If you’re wondering if beard rollers actually work, the answer is ‘likely yes’ but the real answer is more likely to be ‘not as well as you want them to‘.
When you start to look for beard roller before and after pictures, I personally believe it’s tough to find any that are really convincing. That’s not to say there aren’t people out there who have had great results from using a beard roller, but they seem to be far outnumbered by those who’ve tried it and been left disappointed.
My skepticism comes in the fact that they would have been able to grow that beard out regardless.
How Do Beard Rollers Work?
Beard rollers are small plastic or metal tubes with spikes on the inside. You insert them into your beard and then roll them back and forth. The idea is that the pressure from the spikes will help to stimulate blood flow and encourage hair growth.
The term is often more commonly referred to as micro-needling which is a technique used in skincare. It involves using small needles to puncture the skin and create tiny injuries. This triggers the body’s natural healing process and can lead to the production of collagen and elastin which can help to reduce the appearance of wrinkles
There is some evidence to suggest that micro-needling can also help to stimulate hair growth, which is why beard rollers are sometimes marketed as a way to help you grow a thicker, fuller beard.
From my interpretation of studies as well it’s worth noting that most of the studies that have been done on micro-needling and hair growth have used a much higher number of needles than what you’ll find on a beard roller. So, while it’s possible that beard rollers could help to stimulate hair growth, I personally doubt that they would be as effective as other methods (which come with their own risks).
Essentially, there’s no large body of scientific evidence that this actually works or doesn’t (that said it is common to form hair regrowth on the scalp and I’ve cited some sources for that below, which is where a lot of this can stem from), but there is some anecdotal evidence that people have seen results.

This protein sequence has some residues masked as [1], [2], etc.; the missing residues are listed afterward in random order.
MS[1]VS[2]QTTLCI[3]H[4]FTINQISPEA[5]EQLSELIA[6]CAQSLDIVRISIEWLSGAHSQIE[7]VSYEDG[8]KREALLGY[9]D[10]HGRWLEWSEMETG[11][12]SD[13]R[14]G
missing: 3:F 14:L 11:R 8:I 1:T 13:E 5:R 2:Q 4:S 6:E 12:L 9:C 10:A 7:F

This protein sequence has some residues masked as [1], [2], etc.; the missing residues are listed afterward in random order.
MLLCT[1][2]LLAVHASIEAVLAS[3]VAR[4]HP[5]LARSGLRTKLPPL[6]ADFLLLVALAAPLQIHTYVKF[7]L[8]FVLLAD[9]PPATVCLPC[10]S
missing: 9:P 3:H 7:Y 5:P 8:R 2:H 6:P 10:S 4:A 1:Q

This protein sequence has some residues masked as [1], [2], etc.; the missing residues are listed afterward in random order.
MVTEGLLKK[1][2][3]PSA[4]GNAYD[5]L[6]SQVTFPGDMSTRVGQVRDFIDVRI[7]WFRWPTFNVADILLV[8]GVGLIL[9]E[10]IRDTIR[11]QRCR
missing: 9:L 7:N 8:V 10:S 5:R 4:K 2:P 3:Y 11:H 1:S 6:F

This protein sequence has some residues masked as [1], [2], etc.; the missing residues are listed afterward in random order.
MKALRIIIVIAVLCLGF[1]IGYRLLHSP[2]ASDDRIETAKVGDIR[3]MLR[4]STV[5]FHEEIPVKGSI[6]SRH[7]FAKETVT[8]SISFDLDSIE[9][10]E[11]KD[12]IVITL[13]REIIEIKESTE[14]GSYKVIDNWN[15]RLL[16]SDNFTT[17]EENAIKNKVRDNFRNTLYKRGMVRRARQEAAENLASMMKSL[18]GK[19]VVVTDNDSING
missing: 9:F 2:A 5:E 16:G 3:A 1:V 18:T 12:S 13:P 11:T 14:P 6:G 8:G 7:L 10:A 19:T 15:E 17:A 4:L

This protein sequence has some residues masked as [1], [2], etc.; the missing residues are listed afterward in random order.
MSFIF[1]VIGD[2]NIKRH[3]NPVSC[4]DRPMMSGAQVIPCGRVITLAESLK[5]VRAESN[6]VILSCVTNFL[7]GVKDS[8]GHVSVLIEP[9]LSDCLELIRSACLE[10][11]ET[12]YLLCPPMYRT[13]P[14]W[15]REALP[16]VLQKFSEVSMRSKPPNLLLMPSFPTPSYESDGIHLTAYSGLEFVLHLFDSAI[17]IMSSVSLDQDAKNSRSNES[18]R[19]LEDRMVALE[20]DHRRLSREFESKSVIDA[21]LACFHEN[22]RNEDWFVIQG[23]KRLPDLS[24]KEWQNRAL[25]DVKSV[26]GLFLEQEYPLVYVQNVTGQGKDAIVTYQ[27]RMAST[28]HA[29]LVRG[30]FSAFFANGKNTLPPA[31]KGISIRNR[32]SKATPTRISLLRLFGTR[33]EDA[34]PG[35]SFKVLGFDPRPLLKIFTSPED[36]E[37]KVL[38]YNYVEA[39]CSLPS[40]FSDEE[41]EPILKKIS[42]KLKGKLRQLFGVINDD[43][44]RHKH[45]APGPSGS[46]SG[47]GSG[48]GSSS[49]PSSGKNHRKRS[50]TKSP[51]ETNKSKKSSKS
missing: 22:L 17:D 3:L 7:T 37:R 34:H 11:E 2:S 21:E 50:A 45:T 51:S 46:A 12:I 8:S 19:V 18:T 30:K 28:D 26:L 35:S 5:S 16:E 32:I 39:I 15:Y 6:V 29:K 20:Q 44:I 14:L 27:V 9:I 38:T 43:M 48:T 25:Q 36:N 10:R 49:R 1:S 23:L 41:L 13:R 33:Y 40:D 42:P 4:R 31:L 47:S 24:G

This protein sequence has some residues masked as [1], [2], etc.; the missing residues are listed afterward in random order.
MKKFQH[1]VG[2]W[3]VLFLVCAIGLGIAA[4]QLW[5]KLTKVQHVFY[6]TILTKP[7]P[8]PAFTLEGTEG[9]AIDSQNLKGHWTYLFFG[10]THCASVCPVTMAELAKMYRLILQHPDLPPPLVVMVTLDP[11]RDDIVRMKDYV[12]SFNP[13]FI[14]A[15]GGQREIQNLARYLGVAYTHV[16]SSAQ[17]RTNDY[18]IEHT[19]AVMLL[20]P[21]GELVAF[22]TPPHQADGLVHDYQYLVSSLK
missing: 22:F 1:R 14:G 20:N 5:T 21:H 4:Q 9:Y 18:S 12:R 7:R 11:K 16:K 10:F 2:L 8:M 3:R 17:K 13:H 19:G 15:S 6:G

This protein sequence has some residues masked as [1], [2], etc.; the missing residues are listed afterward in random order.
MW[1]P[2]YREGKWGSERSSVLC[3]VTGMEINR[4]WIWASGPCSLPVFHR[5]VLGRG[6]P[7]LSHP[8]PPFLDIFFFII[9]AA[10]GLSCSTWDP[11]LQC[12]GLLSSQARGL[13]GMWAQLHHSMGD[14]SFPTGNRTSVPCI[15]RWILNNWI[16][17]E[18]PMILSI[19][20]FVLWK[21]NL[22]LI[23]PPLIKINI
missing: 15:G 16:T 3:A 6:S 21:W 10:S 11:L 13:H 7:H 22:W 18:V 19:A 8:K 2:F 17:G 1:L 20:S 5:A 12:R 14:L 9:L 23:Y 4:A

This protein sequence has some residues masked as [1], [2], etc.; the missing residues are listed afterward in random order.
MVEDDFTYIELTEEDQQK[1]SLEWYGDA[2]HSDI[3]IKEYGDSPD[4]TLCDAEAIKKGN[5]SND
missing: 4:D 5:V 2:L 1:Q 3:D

That said Copenhagen Grooming (who happen to sell a beard roller) does claim a study that has seen a 150 Day study that has positive beard growth impacts.
That said, I can’t find where they source the name of the actual study. Plus, it looks to be part of the ‘beard growth kit’ as a whole where the activator serum may play an additional role.
Are There Any Risks?
Generally, no. You’re not going to harm your beard by using a beard roller (assuming you’re not rolling too hard). The only thing I could see happening is if you have sensitive skin, the spikes may irritate it.
If you are thinking about it, it might be worth just testing it out on a small area first to see how your skin reacts.
Tips for Using a Beard Roller
If you do decide to give it a go, here are a few tips:
- Start with a clean beard. This will help to prevent infection.
- Roll the device over your beard in different directions. Up and down, side to side and diagonal
- Don’t roll too hard. You don’t want to hurt yourself.
- Roll each section of your beard for about 10 times
- Use a light pressure. You should be able to feel the spikes, but it shouldn’t hurt.
- Don’t use it every day. Once or twice a week should be sufficient.
Ideally, the brand that you bought the derma roller from will have their own instructions. Be sure to follow those as well.
Alternative Beard Growth Ventures
If you’re looking for alternative ways to help stimulate beard growth, there are a few things you can try:
Beard oils and balms. These can help to hydrate your beard and make it look healthier and thicker (but don’t necessarily result in actual beard growth).
Vitamins. There are some vitamins that are thought to promote hair growth such as biotin and vitamin B5.
Minoxidil. This is a medication that’s available over the counter and by prescription. It’s sometimes used to help treat hair loss and may also help with beard growth. Important: This requires its own research.
Beard transplants. This is a surgical procedure where hair follicles are taken from another part of your body and transplanted into your beard. This is usually a last resort option and is very expensive. Again an extreme option.
At the end of the day, it’s up to you whether or not you want to try micro needling for beard growth. There’s no guarantee that it will work, but there’s also no real downside (other than the cost). If you do decide to try it, be sure to do your research and buy a quality product. and don’t hesitate to reach out to a medical professional either.
So there you have it! Microneedling for beard growth is a thing but personally, I just wouldn’t hold out for any miracles, would love to be proven wrong though (and as I say it is not something I have personally tested out myself).
If I did have the time and patience, I would do a normal growth period of 6 months, and see how that turned out. Take a picture. Shave it all off again and then repeat the process – and if it did or didn’t work for me – it might not necessarily be the same for you. Ultimately, if you think it might work out then go ahead and try it out and see how it works for you. Good luck!